Finite and Infinite Heroism: Changing the Game of Life

“What limits people is that they don’t have the f*cking nerve or imagination to star in their own movie, let alone direct it.” ~ Tom Robbins

This article will introduce a new way of playing the game of life inspired by James P. Carse and his book Finite and Infinite Games, which demonstrates a way of looking at the world that is truly unique.

Kevin Kelly praised the book for “altering my thinking about life, the universe, and everything.” In the book, Carse breaks human reality down two different games: finite and infinite.

As I explained in Finite and Infinite Lovers and followed up with Six Signs You May Be an Infinite Player, A finite game is played for the purpose of winning, even at the expense of play itself. An infinite game is played for the purpose of continuing play, for the sake of play itself. While there are endless finite games (chess, football, war, marriage, politics, religion) there is only one infinite game: the game of life. Your life. My life. All of life.

Finite players play to win and are often superficially rewarded for their play. Infinite players play to continue playing and are often cosmically rewarded for their play. But, as Carse said, “It is an invariable principle of all play, finite and infinite, that whoever plays, plays freely. Whoever must play, cannot play.” Indeed. Whoever must play, is a slave.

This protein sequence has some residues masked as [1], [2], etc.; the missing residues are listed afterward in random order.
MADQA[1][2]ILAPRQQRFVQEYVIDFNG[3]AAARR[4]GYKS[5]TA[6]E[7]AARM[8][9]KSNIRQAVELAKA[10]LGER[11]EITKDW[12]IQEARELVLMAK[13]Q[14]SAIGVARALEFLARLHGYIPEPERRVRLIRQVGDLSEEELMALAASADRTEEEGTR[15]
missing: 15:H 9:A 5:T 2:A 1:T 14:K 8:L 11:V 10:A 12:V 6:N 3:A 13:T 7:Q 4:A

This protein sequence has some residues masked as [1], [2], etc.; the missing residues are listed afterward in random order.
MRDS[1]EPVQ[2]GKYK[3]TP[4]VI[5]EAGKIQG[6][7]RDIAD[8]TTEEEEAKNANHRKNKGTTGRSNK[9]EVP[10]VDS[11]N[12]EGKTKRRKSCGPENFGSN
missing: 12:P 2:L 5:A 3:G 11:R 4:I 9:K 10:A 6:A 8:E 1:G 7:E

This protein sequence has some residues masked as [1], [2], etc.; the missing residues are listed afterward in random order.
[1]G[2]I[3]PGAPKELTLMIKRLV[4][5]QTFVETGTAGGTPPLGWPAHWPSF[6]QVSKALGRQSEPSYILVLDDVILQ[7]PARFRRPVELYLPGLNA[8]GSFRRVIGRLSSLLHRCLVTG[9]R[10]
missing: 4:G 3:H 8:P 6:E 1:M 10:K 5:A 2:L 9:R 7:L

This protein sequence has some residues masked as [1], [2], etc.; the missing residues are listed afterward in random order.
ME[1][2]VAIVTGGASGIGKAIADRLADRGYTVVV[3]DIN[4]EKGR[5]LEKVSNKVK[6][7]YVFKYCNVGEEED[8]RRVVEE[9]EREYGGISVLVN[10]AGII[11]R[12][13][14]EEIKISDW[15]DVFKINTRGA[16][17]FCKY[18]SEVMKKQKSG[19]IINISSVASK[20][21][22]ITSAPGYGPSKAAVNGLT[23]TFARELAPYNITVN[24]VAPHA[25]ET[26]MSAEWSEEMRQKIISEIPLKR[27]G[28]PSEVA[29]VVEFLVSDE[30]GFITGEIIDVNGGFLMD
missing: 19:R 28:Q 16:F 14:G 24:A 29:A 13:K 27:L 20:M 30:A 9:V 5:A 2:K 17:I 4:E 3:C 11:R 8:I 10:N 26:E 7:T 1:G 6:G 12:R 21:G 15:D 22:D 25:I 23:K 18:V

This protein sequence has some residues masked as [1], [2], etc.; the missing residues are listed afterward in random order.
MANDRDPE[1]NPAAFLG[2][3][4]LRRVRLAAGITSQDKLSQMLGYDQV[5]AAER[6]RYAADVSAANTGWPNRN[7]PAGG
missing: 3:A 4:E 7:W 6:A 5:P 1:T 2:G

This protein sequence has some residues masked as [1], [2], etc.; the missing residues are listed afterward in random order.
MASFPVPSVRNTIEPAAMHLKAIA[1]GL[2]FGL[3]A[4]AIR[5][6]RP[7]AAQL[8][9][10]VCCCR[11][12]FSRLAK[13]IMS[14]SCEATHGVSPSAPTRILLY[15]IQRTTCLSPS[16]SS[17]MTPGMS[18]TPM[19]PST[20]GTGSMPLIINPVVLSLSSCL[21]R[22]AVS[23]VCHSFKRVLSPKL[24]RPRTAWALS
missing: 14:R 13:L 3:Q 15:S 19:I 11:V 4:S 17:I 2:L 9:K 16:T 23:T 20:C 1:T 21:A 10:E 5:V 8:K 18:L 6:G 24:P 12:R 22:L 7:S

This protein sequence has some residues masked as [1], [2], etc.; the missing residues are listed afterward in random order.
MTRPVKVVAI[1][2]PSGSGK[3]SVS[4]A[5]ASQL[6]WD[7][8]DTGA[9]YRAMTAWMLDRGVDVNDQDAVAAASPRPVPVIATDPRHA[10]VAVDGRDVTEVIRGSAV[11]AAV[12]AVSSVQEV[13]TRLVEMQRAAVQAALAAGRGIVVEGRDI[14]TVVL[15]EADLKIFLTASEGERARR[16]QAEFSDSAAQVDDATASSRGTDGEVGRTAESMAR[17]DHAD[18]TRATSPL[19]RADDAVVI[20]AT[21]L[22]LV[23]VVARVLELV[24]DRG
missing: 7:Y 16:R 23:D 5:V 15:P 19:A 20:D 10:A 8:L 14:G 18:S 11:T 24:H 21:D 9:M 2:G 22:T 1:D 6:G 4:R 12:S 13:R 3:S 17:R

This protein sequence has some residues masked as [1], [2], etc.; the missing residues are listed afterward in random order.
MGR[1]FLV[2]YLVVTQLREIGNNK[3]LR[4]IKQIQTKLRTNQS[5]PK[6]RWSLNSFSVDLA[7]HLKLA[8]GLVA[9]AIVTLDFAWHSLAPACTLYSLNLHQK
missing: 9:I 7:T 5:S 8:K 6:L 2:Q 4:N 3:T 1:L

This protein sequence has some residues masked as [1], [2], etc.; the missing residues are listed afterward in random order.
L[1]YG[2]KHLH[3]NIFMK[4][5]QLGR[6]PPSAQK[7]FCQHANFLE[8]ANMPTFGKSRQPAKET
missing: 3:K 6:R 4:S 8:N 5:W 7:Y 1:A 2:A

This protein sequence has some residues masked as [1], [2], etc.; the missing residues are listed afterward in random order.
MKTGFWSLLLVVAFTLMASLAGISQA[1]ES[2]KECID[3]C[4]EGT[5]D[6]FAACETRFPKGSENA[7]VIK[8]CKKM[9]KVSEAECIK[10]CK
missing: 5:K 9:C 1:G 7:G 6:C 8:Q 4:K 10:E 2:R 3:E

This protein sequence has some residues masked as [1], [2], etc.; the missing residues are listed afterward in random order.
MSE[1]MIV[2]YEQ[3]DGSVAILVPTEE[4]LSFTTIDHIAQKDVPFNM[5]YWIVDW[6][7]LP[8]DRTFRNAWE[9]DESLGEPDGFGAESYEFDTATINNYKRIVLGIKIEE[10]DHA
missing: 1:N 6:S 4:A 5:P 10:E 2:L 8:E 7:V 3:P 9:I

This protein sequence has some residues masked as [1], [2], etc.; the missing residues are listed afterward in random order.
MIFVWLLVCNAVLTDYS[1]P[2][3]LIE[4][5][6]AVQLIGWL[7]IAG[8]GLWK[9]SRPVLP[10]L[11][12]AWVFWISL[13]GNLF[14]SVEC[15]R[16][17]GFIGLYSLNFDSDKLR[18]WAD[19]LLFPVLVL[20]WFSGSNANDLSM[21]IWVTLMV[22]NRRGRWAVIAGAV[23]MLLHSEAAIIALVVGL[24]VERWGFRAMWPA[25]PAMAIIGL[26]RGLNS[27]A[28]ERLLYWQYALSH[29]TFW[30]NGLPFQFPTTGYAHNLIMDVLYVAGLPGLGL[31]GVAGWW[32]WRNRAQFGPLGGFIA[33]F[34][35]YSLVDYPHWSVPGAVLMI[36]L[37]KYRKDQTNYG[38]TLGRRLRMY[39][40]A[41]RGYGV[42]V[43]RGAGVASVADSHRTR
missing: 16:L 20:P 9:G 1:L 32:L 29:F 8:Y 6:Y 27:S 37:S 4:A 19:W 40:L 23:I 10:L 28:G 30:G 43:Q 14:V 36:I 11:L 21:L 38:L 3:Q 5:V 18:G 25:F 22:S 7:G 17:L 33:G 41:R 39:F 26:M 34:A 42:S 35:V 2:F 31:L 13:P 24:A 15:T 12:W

The difference between Players and Heroes

“He who lives horizonally is never somewhere, but always in passage” ~ James P. Carse

By using the finite and infinite players as archetypes applied to the concept of heroism, we come up with two different types of heroism: finite and infinite heroism, which changes the paradigm in interesting ways.

A finite player can become a finite hero, but it is rare. Likewise, a finite hero can become an infinite hero, but it is also rare. Whereas an infinite player is more likely to become an infinite hero if given enough time.

The critical difference between Players and Heroes is action. Both finite and infinite players are merely players. Both Finite and infinite heroes are built for courageous action.

Here’s a basic breakdown of the four types.